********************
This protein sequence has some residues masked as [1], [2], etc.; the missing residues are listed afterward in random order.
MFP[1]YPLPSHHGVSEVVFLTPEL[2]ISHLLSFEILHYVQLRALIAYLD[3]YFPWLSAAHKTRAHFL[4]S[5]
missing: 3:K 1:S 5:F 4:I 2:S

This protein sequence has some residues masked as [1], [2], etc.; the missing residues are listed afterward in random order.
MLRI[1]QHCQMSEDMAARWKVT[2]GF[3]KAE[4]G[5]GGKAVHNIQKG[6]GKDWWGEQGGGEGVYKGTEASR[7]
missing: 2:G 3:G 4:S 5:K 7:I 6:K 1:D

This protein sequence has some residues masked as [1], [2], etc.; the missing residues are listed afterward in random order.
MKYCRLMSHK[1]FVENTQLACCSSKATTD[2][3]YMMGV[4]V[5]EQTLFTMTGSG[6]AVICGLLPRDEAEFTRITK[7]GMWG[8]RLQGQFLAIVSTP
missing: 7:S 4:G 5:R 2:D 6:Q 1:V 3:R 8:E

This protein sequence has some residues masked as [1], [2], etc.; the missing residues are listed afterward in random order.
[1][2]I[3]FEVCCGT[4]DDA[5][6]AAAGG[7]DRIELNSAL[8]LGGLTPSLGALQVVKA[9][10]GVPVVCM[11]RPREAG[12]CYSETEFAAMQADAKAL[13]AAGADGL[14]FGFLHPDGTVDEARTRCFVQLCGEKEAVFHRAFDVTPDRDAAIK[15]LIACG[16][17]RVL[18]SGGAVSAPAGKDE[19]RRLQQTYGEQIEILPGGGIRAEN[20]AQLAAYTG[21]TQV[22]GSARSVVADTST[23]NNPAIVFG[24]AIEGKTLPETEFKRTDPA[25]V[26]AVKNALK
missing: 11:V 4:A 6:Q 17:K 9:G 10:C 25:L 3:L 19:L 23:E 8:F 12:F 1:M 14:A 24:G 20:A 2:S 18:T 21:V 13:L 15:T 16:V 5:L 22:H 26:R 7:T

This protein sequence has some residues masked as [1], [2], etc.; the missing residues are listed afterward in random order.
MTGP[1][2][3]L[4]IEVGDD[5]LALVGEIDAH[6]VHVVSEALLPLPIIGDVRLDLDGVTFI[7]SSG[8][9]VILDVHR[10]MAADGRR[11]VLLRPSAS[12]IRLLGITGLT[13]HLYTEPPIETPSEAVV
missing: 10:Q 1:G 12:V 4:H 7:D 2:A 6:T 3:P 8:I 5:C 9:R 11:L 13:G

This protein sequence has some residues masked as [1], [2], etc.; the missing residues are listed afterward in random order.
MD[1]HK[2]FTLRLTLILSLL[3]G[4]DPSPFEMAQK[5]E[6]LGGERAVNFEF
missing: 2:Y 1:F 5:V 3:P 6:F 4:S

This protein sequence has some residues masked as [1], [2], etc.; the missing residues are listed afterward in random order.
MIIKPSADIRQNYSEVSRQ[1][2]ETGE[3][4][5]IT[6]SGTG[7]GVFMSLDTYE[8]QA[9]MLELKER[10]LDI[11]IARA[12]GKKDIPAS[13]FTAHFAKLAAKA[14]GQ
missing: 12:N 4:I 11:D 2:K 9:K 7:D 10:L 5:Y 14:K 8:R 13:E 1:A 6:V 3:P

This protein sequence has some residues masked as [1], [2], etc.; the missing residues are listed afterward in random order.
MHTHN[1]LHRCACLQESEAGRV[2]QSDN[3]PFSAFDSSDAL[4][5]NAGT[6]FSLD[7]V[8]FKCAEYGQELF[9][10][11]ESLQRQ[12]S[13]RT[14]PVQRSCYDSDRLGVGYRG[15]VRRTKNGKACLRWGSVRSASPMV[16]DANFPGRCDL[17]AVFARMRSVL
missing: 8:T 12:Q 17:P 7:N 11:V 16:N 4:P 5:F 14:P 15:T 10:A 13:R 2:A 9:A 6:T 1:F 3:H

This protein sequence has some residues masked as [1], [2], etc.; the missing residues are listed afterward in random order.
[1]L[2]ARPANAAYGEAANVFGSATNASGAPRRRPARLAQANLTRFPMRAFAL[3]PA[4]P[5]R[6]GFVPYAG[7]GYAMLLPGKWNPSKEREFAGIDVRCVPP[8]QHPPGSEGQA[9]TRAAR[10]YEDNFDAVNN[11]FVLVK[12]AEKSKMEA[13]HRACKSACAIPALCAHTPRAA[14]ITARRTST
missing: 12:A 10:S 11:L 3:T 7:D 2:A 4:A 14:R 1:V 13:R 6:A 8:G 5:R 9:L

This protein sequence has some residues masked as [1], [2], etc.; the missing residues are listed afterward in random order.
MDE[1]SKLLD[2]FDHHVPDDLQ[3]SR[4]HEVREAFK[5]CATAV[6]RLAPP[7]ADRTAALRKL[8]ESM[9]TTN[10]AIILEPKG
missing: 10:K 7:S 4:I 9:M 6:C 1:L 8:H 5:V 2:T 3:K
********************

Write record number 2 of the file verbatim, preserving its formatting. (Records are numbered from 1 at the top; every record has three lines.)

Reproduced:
This protein sequence has some residues masked as [1], [2], etc.; the missing residues are listed afterward in random order.
MLRI[1]QHCQMSEDMAARWKVT[2]GF[3]KAE[4]G[5]GGKAVHNIQKG[6]GKDWWGEQGGGEGVYKGTEASR[7]
missing: 2:G 3:G 4:S 5:K 7:I 6:K 1:D